Despite right-wing protestors clashing with police in the Serbian capital Belgrade’s first ever EuroPride on Saturday, LGBTQ+ marchers said they hoped the event would mark a turning point in the conservative country’s attitudes towards the gay and transgender community.

Several thousand people marched through Belgrade to mark the end of EuroPride week, an event staged in a different European city each year.

Clashes between religious and right-wing groups and the police marred the start of the march.

However, LGBTQ+ people at EuroPride said they hoped change was underway in Serbia, a deeply conservative country that outlaws same-sex marriages and adoption by gay couples.

“I think this Pride can definitely change a lot,” 19-year-old student Milica Vukmir, told the Thomson Reuters Foundation (TRF) from the centre of the march amid fluttering rainbow flags and the sound of whistles.

“We always stand for peace, and I think that this could change things for the better if (those in power) would just listen to us. We have been fighting for basic rights for a long time, but we will not give up.”

Police in full riot gear lined the streets as the marchers braved driving rain and noisy protests from religious groups chanting biblical verses and holding crucifixes.

Prime Minister Ana Brnabic, Serbia’s first openly lesbian prime minister, said 10 police officers were slightly injured, five police cars damaged, and 64 protesters arrested.

When approached for comment by the TRF, the anti-LGBTQ+ protestors declined to comment, claiming the media had previously mischaracterised their aims.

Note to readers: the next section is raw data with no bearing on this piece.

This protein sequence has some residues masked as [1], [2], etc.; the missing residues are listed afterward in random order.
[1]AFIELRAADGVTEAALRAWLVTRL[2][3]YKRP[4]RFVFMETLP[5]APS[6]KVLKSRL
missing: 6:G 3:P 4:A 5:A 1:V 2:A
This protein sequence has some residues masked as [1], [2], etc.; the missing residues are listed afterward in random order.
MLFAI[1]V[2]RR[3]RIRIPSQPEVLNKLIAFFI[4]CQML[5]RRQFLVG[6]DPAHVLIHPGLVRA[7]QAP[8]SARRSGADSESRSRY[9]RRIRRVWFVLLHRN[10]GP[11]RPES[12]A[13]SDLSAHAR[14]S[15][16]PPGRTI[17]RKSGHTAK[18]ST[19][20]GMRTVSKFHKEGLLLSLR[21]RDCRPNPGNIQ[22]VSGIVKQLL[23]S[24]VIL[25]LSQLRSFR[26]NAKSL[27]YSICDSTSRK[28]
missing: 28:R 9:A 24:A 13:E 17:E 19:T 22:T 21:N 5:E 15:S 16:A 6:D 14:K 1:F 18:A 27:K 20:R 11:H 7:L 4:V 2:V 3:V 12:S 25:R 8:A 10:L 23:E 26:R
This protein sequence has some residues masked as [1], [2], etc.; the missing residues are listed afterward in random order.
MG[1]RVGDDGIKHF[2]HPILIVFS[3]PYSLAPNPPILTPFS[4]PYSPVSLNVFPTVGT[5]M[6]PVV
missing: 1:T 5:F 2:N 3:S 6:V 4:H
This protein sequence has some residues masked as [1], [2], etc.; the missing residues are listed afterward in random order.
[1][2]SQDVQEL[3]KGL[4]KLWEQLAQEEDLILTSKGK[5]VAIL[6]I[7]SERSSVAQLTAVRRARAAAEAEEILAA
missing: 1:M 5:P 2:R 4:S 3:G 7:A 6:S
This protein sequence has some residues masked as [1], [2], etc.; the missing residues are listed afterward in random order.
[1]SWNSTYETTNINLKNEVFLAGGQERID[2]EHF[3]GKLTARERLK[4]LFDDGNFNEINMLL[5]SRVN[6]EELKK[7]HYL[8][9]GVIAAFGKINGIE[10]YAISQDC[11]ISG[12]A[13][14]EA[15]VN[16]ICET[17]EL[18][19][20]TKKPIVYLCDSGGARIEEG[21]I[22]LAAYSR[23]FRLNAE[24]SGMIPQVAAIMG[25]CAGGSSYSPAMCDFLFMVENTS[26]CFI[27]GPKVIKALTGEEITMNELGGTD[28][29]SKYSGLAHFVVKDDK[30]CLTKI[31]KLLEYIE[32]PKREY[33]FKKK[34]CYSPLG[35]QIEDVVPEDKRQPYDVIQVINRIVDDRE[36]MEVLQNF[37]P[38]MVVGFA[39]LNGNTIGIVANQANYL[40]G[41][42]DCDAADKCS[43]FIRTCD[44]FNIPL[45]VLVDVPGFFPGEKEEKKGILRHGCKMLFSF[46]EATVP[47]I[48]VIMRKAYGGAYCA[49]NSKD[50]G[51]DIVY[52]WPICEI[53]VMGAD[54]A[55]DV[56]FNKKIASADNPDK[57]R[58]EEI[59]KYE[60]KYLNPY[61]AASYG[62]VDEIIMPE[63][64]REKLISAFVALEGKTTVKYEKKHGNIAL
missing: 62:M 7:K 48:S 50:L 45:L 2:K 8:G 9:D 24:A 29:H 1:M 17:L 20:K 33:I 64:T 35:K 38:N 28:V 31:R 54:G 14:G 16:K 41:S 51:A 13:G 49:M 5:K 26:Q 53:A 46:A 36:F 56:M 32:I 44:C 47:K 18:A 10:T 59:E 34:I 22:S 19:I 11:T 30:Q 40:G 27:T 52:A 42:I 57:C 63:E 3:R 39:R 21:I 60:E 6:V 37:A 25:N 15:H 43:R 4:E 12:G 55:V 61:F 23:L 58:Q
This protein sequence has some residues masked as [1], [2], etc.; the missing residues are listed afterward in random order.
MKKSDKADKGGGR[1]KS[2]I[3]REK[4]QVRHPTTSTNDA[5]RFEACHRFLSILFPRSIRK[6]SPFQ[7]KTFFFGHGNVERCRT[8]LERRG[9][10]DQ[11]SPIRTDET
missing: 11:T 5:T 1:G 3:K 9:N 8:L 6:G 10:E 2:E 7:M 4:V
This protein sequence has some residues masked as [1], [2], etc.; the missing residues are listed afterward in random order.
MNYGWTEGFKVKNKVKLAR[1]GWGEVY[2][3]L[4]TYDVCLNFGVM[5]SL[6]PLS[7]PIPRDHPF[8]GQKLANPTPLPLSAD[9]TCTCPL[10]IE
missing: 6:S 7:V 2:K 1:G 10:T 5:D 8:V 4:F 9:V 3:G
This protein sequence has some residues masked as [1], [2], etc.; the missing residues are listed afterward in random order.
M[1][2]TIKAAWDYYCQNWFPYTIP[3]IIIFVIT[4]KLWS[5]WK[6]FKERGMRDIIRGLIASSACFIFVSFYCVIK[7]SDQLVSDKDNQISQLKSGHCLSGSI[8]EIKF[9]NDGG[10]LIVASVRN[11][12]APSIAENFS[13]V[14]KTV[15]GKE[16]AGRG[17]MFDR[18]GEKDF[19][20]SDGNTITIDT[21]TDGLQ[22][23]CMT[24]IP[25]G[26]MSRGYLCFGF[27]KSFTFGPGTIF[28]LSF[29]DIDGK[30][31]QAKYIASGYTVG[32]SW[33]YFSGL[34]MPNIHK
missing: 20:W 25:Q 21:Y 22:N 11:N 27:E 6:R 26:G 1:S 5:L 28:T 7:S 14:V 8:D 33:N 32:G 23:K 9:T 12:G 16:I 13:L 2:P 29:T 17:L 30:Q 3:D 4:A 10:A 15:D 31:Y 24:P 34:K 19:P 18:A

“Those (protestors) also have the right to gather, as long as they don’t incite violence,” said Matija Stefanovic, a 24-year-old LGBTQ+ trans activist. “But they cannot ban today’s march despite the fact they don’t like it.”

Gay Pride marches in Serbia have had a chequered history with right-wing groups attempting to disrupt the first ever event in 2001 and then again in 2010.

In recent weeks, tens of thousands of people have taken to the streets of Belgrade in protest at EuroPride, leading the government to initially ban the march.

But faced with calls by European Union officials and human rights activists, it allowed a shortened route.

“I am very proud that we managed to avoid more serious incidents,” Brnabic told reporters.

For 39-year-old theatre director Andrej Nosov, the day marked a triumph for LGBTQ+ rights in the country.

“I think that this is a victory bearing in mind the other side’s intentions,” Nosov said.

“This isn’t just about the divide between activists and the government, but it’s also between those of us who think that we should live freely and those who do not.”

Reporting by Marijana Lacalandra and Nemanja Čabrić.

GAY TIMES and Openly/Thomson Reuters Foundation are working together to deliver leading LGBTQ+ news to a global audience.